Some of summer’s best meals come straight from the grill. From chicken to fish to portobello mushrooms, grilling is SO common that it can become routine. Your grilling playbook might look something like this: Light fire, add food, flip midway, poke it until it seems done … right? If so, you might be missing out on the best the grill has to offer.
We asked Aramark Senior Executive Chef Tom Ramsey to share his best grilling tips and tricks for home cooks. Whether you’re on Team Gas Grill or Team Charcoal, or new to the grilling game entirely, get ready to make every cookout a resounding success!
1. Start with the right tools.
Grilling calls for more equipment than other cooking methods. Chef Tom’s grilling checklist includes long tongs, heavy-duty aluminum foil, a food thermometer, a timer, hot pads, a basting brush, and a grill basket.
But his ultra-secret weapon? “Fill a squirt or spray bottle with some water or apple cider vinegar,” he says. “Water creates steam for grilled veggies, keeping them nice and tender. Meanwhile, the vinegar will baste your protein and help keep it moist, with a touch of tangy flavor.”
2. Stay organized.
All that gear adds up, so Chef Tom suggests placing a small table near the grill to keep it all handy. There you can stash your tools, ingredients, utensils, and serving platters. “With everything within arm’s reach, you’ll have one less thing to think about,” he points out. “We chefs live by this rule of mise en place, or ‘everything in its place.’”
3. Fuel up.
Add fuel to your list of tools—because nothing is worse than running out of propane, charcoal, or pellets in the middle of a grill session. “Two is one and one is none, as the saying goes. Always have a back-up,” Chef Tom states.
4. Choose your heating method.
Chef Tom explains that there are two types of heat when it comes to grilling: direct and indirect. With direct heat, you’re cooking food over the open flame. With indirect heat, the food is placed next to the fire. So, which do you use when?
“Direct heat is perfectly suited for grilling smaller, quick-cooking food such as steaks, chicken breasts, fish, burgers, and veggies,” he shares. “But for whole chickens, ribs, and brisket, you’ll want indirect heat.”
5. Prep the grates.
Grilling is juicy, saucy business—and all those drippings can build up over time. That’s why you want to start each grilling session with a clean slate. Heat the grill in advance to burn off leftover residue, using a grill brush to buff the grates clean.
Better yet, there’s a way to prevent build-up in the first place! “Right before you add your food, dip an old kitchen towel in high-heat oil (such as vegetable or canola). Rub it over the hot grates, using those long tongs to avoid burning your hands,” Chef Tom advises. “This will make clean-up a breeze.”
6. Locate your hot spots.
Did you know that not all space on the grill is created equal? To test this, lay pieces of sandwich bread across the grate’s entire surface. After a couple of minutes, flip them—and you’ll see the difference in the toast’s color. Food that needs to be seared over direct heat should go in the hotter spots. You can reserve the cooler spots for items that cook low and slow over indirect heat (see #4 above).
One benefit of a charcoal grill, Chef Tom notes, is that you can control the hot spots through zoning. “Put your charcoal exactly where you want it, then cook your food in the hotter and cooler zones depending on the need,” he recommends.
7. Place food carefully.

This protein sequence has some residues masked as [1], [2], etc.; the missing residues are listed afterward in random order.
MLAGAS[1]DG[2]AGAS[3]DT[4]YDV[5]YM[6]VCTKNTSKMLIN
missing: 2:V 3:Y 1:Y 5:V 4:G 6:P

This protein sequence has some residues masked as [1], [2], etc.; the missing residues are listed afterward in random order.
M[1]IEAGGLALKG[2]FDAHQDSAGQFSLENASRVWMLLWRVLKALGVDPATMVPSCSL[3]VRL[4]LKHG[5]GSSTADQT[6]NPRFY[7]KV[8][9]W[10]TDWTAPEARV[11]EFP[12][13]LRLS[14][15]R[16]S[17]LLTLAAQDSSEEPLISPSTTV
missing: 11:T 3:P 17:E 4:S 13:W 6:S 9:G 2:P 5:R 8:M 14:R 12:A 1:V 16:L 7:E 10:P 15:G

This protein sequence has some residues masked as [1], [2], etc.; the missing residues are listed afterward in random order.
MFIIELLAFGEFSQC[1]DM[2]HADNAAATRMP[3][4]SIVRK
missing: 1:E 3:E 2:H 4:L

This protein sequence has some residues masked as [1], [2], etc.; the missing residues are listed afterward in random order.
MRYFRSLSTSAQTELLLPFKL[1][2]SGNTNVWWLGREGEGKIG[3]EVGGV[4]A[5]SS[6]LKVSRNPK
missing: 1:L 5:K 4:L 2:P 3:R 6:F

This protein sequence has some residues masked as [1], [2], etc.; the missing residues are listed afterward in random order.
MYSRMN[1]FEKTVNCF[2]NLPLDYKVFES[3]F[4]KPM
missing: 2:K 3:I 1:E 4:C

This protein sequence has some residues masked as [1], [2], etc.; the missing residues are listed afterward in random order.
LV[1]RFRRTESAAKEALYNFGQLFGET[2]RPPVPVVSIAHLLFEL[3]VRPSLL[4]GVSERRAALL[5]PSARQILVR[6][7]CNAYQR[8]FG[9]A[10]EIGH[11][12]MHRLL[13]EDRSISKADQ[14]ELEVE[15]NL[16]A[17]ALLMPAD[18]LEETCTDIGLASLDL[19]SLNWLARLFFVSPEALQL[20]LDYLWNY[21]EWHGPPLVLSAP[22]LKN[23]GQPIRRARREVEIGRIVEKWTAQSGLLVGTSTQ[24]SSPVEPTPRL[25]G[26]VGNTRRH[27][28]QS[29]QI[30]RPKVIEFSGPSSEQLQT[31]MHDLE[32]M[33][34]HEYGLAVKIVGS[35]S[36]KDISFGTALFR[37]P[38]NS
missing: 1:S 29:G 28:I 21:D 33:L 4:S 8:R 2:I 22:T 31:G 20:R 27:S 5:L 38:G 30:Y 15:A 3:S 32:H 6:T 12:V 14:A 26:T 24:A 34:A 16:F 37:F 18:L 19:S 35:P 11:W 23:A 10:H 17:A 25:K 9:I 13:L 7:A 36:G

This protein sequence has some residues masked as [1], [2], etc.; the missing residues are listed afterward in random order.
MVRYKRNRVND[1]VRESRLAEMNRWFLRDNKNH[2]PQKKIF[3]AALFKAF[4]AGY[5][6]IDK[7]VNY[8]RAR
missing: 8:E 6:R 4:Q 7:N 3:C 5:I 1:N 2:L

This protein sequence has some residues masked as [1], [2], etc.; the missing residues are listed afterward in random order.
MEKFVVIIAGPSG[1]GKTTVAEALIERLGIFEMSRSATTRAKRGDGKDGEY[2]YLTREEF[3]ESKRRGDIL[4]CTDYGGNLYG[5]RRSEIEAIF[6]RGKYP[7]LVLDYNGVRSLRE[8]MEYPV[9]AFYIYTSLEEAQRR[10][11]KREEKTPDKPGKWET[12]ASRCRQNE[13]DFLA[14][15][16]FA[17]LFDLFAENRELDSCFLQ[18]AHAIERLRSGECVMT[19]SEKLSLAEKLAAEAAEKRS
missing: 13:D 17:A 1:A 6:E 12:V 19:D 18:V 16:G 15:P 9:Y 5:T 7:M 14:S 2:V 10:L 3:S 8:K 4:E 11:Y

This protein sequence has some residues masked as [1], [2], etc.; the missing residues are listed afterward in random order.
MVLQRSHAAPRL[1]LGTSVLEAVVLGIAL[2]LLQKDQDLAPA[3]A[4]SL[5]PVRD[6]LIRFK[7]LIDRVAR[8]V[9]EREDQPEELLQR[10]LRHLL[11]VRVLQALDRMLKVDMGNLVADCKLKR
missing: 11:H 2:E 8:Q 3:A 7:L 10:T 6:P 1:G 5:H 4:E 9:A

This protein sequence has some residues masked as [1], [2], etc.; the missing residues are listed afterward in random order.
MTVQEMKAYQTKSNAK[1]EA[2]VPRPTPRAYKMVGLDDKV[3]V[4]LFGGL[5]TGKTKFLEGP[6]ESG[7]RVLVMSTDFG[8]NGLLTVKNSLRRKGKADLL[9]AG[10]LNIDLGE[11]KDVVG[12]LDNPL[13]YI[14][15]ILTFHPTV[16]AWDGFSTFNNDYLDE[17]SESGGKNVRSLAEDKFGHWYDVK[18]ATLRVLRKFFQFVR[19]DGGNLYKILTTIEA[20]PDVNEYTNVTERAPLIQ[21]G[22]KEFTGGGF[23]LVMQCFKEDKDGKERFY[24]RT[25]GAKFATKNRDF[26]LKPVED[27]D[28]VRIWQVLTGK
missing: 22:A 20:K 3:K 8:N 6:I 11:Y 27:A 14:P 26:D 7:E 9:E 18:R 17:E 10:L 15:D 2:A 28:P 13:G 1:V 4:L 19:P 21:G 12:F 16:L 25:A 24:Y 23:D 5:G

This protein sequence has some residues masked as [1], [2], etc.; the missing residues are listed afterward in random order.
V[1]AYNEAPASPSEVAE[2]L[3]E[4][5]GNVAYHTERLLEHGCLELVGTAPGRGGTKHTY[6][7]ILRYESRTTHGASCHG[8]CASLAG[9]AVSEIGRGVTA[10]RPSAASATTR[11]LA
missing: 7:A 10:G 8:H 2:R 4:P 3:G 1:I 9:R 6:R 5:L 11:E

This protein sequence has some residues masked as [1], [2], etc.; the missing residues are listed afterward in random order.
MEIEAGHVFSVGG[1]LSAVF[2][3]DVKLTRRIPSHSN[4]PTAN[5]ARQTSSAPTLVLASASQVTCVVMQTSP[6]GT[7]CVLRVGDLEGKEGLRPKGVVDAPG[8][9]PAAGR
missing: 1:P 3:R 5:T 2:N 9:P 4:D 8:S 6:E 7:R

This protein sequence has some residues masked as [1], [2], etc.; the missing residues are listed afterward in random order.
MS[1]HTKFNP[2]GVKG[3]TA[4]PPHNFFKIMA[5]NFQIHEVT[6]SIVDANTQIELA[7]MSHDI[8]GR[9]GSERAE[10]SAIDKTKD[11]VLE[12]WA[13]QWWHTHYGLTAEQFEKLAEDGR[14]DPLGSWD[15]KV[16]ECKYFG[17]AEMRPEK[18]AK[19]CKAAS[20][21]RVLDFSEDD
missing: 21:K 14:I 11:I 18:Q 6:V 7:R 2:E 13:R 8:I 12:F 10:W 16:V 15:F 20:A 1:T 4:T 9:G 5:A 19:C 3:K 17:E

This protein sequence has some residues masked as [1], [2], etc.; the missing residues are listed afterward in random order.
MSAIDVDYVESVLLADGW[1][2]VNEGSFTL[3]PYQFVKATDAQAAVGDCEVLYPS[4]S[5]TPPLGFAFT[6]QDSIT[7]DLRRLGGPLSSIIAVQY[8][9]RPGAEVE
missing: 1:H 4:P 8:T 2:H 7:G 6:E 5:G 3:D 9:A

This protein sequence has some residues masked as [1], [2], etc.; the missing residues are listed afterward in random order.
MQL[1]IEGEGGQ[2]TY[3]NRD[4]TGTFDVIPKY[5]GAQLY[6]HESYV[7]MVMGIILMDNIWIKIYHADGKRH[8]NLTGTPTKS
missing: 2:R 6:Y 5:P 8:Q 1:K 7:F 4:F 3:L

That flame may look small, but it can flare up when you go to add your food. Not only do you want to avoid getting burned yourself, but you also want to lower your exposure to the harmful chemicals that form when food is overcooked or burnt.
Chef Tom recommends adding your food neatly and carefully (again, those long tongs will help!). “Be especially cautious with foods that have a high fat or oil content,” he says. “And if food has been soaking in a liquid marinade, pat it dry before placing it on the grill.”
8. Keep a lid on it (or not).
Open or closed? “If the food is ¾-inch thick or less, you can leave the lid open,” Chef Tom advises. “Anything thicker will benefit from a closed lid to hold the heat inside. This way, the grill acts more like an oven than a stovetop.”
9. Lock in moisture.
With prolonged grilling, it’s all too easy for your food to dry out. Basting can help (see tip #1!), but for low and slow grilling, wrap your food in heavy-duty foil. “The foil will act as an envelope and trap moisture to finish the cooking process,” Chef Tom explains.
10. Turn your grill into a multi-tasker.
While the entrée cooks, you can use the time to prepare sauces, side dishes, and other finishing touches for your meal. “Many people are surprised to learn that their outdoor grill can double as a cooking range. For example, you can bake skillet cornbread or simmer BBQ sauce in a pan—right there on the grill!” Chef Tom says.
11. Last but not least, safety first.
Remember that you’re cooking with a live fire, and that calls for a watchful eye. “As a young cook, I once left a grill unattended for a few minutes,” Chef Tom recalls.
“Before I knew it, a neighbor was knocking on my door to tell me the whole thing was on fire. Not only did I ruin the food, but I nearly destroyed my grill—and it could have turned out much worse. I really learned my lesson.”
Grilled to Perfection.
Like any cooking method, you can improve your grilling game with proper technique. Whether you’re serving up meats, seafood, veggies, or even desserts, we hope Chef Tom’s tips get you thinking about your grill in a whole new way.
Go forth, grill master—and have fun getting fired up!
Note: Since everyone’s health history and nutritional needs are so different, please make sure that you talk with your doctor and a registered dietitian to get advice about the diet and exercise plan that‘s right for you.